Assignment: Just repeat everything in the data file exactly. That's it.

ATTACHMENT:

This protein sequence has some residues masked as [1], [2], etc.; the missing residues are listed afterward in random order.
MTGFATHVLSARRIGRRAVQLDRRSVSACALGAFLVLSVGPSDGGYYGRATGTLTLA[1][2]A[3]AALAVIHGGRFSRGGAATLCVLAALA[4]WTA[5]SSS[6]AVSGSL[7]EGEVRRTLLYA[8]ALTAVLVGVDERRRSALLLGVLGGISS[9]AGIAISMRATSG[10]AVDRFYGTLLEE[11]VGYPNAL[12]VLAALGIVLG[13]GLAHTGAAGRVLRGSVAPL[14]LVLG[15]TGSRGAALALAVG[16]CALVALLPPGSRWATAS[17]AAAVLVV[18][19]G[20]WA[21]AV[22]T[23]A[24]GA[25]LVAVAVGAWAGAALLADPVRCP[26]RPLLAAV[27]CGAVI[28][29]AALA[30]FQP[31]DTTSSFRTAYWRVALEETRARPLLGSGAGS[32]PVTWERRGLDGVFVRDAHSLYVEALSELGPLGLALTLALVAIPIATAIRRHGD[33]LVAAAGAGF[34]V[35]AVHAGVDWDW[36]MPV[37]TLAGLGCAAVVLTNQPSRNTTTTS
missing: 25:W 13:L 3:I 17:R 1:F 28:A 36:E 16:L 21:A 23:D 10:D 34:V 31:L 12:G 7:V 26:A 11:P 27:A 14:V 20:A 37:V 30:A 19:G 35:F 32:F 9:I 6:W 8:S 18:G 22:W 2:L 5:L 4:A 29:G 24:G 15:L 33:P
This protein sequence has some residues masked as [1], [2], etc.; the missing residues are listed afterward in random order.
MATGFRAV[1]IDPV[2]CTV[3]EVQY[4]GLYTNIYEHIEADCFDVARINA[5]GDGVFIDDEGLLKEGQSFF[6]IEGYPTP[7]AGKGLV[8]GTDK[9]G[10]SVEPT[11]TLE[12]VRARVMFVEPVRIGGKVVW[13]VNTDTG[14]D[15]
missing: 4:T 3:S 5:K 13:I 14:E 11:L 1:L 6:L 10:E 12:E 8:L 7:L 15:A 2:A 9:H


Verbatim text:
This protein sequence has some residues masked as [1], [2], etc.; the missing residues are listed afterward in random order.
MTGFATHVLSARRIGRRAVQLDRRSVSACALGAFLVLSVGPSDGGYYGRATGTLTLA[1][2]A[3]AALAVIHGGRFSRGGAATLCVLAALA[4]WTA[5]SSS[6]AVSGSL[7]EGEVRRTLLYA[8]ALTAVLVGVDERRRSALLLGVLGGISS[9]AGIAISMRATSG[10]AVDRFYGTLLEE[11]VGYPNAL[12]VLAALGIVLG[13]GLAHTGAAGRVLRGSVAPL[14]LVLG[15]TGSRGAALALAVG[16]CALVALLPPGSRWATAS[17]AAAVLVV[18][19]G[20]WA[21]AV[22]T[23]A[24]GA[25]LVAVAVGAWAGAALLADPVRCP[26]RPLLAAV[27]CGAVI[28][29]AALA[30]FQP[31]DTTSSFRTAYWRVALEETRARPLLGSGAGS[32]PVTWERRGLDGVFVRDAHSLYVEALSELGPLGLALTLALVAIPIATAIRRHGD[33]LVAAAGAGF[34]V[35]AVHAGVDWDW[36]MPV[37]TLAGLGCAAVVLTNQPSRNTTTTS
missing: 25:W 13:L 3:I 17:R 1:F 28:A 36:E 16:L 21:A 23:D 10:D 34:V 31:L 12:G 7:V 26:A 11:P 27:A 14:V 20:A 37:V 30:A 19:G 35:F 32:F 9:I 6:W 8:S 18:G 22:W 2:L 5:L 4:A 29:G 24:G 15:L 33:P
This protein sequence has some residues masked as [1], [2], etc.; the missing residues are listed afterward in random order.
MATGFRAV[1]IDPV[2]CTV[3]EVQY[4]GLYTNIYEHIEADCFDVARINA[5]GDGVFIDDEGLLKEGQSFF[6]IEGYPTP[7]AGKGLV[8]GTDK[9]G[10]SVEPT[11]TLE[12]VRARVMFVEPVRIGGKVVW[13]VNTDTG[14]D[15]
missing: 4:T 3:S 5:K 13:I 14:E 11:L 1:L 6:L 10:E 12:E 8:L 7:L 15:A 2:A 9:H